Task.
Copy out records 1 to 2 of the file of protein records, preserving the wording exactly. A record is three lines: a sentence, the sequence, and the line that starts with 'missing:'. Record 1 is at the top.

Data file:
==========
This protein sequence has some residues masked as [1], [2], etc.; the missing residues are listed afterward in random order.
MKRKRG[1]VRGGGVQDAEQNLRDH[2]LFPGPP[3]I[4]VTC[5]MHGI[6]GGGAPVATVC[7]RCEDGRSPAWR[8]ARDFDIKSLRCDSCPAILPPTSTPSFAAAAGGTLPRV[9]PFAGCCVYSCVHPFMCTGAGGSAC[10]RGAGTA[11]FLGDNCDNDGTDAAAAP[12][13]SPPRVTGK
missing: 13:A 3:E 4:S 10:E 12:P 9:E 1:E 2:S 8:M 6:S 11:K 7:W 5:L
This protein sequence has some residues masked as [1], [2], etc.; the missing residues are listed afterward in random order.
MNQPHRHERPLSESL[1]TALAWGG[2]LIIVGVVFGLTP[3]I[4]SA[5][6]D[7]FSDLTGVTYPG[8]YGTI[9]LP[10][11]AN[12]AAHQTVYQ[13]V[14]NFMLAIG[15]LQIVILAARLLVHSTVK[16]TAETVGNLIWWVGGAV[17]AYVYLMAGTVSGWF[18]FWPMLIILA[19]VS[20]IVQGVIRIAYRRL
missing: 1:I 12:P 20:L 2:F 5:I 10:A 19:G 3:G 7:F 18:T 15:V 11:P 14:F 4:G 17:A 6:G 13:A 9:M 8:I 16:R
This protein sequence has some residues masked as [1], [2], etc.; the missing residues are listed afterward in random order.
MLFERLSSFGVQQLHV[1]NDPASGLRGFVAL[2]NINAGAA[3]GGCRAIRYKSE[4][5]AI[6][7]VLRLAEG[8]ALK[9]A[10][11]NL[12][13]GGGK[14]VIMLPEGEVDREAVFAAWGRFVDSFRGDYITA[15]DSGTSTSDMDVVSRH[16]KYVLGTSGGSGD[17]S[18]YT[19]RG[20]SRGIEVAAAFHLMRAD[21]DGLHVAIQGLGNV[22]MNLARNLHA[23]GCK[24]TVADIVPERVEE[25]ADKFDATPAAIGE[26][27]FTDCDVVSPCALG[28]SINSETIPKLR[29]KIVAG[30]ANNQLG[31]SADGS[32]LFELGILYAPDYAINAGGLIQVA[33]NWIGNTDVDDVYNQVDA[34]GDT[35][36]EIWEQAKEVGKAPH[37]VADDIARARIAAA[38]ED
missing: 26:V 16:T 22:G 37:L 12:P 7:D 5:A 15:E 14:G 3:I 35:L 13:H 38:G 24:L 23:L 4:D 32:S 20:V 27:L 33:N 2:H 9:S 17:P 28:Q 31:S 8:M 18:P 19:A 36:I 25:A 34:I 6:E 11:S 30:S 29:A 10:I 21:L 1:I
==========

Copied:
This protein sequence has some residues masked as [1], [2], etc.; the missing residues are listed afterward in random order.
MKRKRG[1]VRGGGVQDAEQNLRDH[2]LFPGPP[3]I[4]VTC[5]MHGI[6]GGGAPVATVC[7]RCEDGRSPAWR[8]ARDFDIKSLRCDSCPAILPPTSTPSFAAAAGGTLPRV[9]PFAGCCVYSCVHPFMCTGAGGSAC[10]RGAGTA[11]FLGDNCDNDGTDAAAAP[12][13]SPPRVTGK
missing: 13:A 3:E 4:S 10:E 12:P 9:E 1:E 2:S 8:M 6:S 11:K 7:W 5:L
This protein sequence has some residues masked as [1], [2], etc.; the missing residues are listed afterward in random order.
MNQPHRHERPLSESL[1]TALAWGG[2]LIIVGVVFGLTP[3]I[4]SA[5][6]D[7]FSDLTGVTYPG[8]YGTI[9]LP[10][11]AN[12]AAHQTVYQ[13]V[14]NFMLAIG[15]LQIVILAARLLVHSTVK[16]TAETVGNLIWWVGGAV[17]AYVYLMAGTVSGWF[18]FWPMLIILA[19]VS[20]IVQGVIRIAYRRL
missing: 1:I 12:P 20:L 2:F 5:I 10:A 19:G 3:G 7:F 18:T 15:V 11:P 14:F 4:G 17:A 6:G 13:A 9:M 8:I 16:R